“Cry ‘havoc’, and let slip the blogs of war. Because that’s what it feels like, a war.” Thus Ruth Gledhill decries (23 Apr 09)
blogs where authors and commenters sip vim-and-vitriol under the cover of Christian sanctimony and care not about crucifying friends because, let’s face it, in our world crucifixion doesn’t mean real death so why should it matter. It’s ‘blog eat blog’ out here. Everyone has their ‘Brutus’, a ‘friend’ stabbing them in the back, whether on Holy Smoke, Articles of Faith, Twitter, even Facebook. And some of us have people doing it to our face.
Gledhill mentions a recent editorial in Catholic weekly The Tablet “describing with chilling accuracy the ‘Wild West frontier’ on which we are operating” “There is a good subject here not just for libel lawyers but also for psychiatrists and moral theologians,” The Tablet writes. “What is it about a computer connection to the web that can turn a Dr Jekyll into a Mr Hyde?” The Tablet refers to a recent incident in which Labour Party zealots were maliciously slandering Conservative Party people in a blog and, when found out, had to resign. The Tablet opines that, “Generally, blogs are far from an idealised forum for an exchange of intelligent ideas that would be constructive. More often they indulge in straight poison-pen character assassination without reference to any requirements of accuracy or balance.”
Blogging is a compulsive medium that appeals to the addict in me. I wonder how long it will be before there is a wing of The Priory in Roehampton set aside for recovering bloggers? Or a Bloggers Anonymous meeting in London: ‘My name’s Ruth, and I’m a blogger.’ We’d all be sitting there, posting on Twitter: ‘Guess who’s just walked through the door . . .’
I’m not sure The Tablet‘s suggestion of stripping the anonymity from blogs can ever be workable. Anonymity is an essential protection in the name of freedom of speech. But perhaps the blogosphere needs a set of 12 guidelines rather like those used by A ‘Anonymity is the spiritual foundation of all our traditions, ever reminding us to place principles before personalities.’
Taking a lead from Gledhill, Giles Fraser writes in The Church Times (1 May).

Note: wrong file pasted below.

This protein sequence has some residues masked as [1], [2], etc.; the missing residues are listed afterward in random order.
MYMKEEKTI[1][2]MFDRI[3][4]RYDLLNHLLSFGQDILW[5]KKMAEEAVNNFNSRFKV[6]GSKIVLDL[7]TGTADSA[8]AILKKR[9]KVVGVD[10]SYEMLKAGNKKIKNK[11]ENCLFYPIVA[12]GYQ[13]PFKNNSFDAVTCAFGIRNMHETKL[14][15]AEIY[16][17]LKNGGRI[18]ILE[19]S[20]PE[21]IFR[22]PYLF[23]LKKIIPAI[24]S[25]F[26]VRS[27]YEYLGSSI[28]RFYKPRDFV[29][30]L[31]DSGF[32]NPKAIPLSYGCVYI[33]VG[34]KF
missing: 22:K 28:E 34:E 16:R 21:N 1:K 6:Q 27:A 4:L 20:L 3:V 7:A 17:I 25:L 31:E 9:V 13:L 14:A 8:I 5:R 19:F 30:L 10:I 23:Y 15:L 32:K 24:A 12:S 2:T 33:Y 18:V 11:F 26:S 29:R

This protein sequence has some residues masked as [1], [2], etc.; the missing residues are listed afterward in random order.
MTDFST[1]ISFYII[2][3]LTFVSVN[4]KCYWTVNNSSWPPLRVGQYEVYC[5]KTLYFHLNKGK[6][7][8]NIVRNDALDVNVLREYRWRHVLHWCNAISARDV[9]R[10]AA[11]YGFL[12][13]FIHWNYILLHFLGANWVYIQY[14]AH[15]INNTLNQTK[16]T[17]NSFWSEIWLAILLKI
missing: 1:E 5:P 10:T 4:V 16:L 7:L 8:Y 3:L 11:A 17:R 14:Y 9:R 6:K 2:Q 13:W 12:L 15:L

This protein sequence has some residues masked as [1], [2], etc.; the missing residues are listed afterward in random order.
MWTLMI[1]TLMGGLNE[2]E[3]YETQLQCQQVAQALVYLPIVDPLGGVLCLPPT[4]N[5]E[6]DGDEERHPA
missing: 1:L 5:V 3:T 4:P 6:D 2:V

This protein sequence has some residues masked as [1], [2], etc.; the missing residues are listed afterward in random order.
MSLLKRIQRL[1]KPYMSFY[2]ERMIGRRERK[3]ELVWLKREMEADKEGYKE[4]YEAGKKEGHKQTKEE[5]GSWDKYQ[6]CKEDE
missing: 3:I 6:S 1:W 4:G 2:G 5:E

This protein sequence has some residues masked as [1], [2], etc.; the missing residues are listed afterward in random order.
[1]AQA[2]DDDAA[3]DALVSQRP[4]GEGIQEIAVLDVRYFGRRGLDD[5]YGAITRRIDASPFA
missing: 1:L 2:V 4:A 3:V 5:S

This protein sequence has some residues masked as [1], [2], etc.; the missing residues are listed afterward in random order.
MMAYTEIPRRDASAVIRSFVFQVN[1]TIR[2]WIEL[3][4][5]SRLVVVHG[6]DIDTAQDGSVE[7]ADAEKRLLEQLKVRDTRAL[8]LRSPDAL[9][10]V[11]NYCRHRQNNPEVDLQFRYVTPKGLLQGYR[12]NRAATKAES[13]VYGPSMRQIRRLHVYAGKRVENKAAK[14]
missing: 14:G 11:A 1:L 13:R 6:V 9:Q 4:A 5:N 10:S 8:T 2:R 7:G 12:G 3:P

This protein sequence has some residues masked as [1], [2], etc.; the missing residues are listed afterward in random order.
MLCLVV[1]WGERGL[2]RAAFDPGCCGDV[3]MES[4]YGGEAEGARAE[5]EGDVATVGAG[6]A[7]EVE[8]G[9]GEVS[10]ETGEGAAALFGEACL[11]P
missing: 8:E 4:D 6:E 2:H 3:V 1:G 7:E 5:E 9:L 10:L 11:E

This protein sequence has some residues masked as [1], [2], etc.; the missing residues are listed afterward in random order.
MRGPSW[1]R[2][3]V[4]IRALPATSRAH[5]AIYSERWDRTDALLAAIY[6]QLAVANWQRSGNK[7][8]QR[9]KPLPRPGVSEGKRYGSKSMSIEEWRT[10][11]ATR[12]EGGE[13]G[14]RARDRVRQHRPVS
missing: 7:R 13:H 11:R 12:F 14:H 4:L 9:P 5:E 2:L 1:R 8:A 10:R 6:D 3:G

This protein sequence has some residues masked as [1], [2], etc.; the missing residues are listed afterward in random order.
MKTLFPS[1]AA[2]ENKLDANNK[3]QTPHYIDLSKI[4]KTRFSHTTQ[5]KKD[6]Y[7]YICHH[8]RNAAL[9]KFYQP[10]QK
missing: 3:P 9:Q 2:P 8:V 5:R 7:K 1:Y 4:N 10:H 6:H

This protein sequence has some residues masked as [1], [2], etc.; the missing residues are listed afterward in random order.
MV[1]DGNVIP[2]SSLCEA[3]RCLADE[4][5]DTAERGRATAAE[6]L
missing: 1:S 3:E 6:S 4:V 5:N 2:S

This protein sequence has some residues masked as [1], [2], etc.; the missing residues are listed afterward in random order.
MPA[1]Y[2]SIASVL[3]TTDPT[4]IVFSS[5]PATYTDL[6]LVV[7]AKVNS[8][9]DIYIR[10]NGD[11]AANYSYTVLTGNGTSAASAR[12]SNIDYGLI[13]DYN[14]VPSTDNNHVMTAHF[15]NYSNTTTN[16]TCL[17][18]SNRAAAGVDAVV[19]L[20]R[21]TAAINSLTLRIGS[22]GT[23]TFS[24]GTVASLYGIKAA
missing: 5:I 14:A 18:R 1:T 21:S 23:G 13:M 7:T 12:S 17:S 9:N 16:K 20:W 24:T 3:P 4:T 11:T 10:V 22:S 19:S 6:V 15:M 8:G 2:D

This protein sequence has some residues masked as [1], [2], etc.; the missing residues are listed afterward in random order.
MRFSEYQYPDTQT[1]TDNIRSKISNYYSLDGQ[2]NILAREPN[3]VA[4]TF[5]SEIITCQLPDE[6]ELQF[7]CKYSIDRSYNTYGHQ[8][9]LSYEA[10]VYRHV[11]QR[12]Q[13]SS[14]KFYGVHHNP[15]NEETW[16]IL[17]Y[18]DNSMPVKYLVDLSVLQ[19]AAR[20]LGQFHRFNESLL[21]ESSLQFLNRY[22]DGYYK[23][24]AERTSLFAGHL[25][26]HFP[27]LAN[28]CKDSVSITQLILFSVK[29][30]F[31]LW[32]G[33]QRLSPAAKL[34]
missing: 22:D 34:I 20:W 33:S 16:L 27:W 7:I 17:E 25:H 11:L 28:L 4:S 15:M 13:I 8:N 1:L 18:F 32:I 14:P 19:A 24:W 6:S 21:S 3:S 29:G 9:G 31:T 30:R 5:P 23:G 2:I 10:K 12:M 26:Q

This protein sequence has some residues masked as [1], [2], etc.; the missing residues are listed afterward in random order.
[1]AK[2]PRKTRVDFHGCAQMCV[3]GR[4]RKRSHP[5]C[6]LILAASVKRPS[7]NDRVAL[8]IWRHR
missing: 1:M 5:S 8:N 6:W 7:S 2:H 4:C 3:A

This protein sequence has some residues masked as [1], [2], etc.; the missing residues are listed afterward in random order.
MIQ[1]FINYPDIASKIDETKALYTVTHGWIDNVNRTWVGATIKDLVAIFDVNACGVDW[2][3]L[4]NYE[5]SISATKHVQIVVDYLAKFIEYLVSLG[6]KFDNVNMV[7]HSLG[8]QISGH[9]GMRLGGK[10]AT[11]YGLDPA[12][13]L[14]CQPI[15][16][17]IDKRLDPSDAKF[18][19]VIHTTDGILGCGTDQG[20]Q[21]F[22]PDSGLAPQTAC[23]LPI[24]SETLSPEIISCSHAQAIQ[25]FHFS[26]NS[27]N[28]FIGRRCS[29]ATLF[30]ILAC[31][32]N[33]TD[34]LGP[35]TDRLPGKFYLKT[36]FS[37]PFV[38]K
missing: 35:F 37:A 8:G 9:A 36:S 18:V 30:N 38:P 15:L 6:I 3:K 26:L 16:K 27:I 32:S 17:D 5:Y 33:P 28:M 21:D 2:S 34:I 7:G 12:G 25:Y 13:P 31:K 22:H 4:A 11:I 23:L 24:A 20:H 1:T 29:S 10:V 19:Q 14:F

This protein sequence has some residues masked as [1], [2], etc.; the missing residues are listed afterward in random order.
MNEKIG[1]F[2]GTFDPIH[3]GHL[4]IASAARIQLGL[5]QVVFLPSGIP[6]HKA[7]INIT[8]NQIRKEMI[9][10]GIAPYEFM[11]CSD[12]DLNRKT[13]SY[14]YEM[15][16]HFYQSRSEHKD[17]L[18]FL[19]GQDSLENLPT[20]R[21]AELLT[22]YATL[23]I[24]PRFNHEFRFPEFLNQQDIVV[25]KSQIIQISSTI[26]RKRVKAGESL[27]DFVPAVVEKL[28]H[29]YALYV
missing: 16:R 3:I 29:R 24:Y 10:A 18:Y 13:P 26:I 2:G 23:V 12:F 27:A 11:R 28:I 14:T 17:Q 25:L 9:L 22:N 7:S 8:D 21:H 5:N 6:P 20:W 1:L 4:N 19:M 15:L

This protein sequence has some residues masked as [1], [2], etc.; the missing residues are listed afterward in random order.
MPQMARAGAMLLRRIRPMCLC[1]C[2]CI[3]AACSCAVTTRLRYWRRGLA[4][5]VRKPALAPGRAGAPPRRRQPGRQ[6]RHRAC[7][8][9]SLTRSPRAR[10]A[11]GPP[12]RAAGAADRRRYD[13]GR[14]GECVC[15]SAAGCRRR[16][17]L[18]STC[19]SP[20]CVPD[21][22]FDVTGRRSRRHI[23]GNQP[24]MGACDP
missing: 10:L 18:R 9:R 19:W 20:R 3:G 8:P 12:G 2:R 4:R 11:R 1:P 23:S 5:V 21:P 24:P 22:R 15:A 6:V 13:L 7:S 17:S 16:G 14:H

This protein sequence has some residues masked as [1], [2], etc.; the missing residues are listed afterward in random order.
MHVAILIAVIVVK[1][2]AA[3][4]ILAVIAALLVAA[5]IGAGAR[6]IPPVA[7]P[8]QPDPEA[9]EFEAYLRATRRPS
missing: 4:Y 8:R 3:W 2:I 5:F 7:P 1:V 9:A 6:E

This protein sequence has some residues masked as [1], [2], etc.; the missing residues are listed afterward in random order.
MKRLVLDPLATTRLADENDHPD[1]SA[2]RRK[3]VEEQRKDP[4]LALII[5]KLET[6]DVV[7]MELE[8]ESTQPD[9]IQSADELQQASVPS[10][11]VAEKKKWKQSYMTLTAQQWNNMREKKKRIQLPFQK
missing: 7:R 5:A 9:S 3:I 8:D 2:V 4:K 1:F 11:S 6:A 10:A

Of course, there are some fantastic blogs and threads, and there are many places where decent argument is respected and encouraged. Yet some sites are moral pigsties, where the most disgraceful comments are justified, and even encouraged, as a show of democracy and internet freedom. It is easy to imagine that all this unpleasantness originates with a small number of obsessive blog “commenters”, operating from sweaty bedrooms that have never seen the light of day, living off pizza and pornography, and getting their kicks out of being unpleasant as compensation for their own social inadequacy.
Oh, that it were so simple! The people who are being so cruel to each other are just as likely to be wearing pinstripes or flowery dresses—or even clerical collars. Part of the problem is that too many contributors do not recognise that they are being unpleasant because they believe themselves to be justified by some higher cause. [. . . ] The other problem is that, on the internet, the other does not come with a face. The French philosopher and Talmudic scholar Emmanuel Levinas has based his ethical philosophy on the sense of responsibility for others that originates in the face-to-face encounter. Only by looking at someone’s face does one properly appreciate his or her vulnerability—a vulnerability that cries out not to be harmed.
The quick-fire argument on the internet has cut itself adrift from this sensitivity, and has become cruel. This is why too much time going through blogs and comments can be bad for your spiritual health.
Yet, there’s much to be found in journals and weblogs on the Internet that is glorious and edifying. I deliberately took a Lenten ‘fast’ from it all to check myself against contributing to the spiritual ill health about which Gledhill and Fraser caution. I may write critically, but criticism need not be spoken with evil vitriol. To write well takes thought and time, yet the Internet has so shortened response times and attention spans that if one does not speak quickly, one is not heard. We are tempted to answer in minutes questions that once may have taken years to consider.
And the picture? It’s Virgil and Dante in Hell (1850, 213cm x 153cm), by French academic painter William-Adolphe Bouguereau (1825-1905), which Gledhill reproduces with her piece. It’s astonishing and truly hellish. One is drawn by the eroticism yet revolted by the horror and viciousness.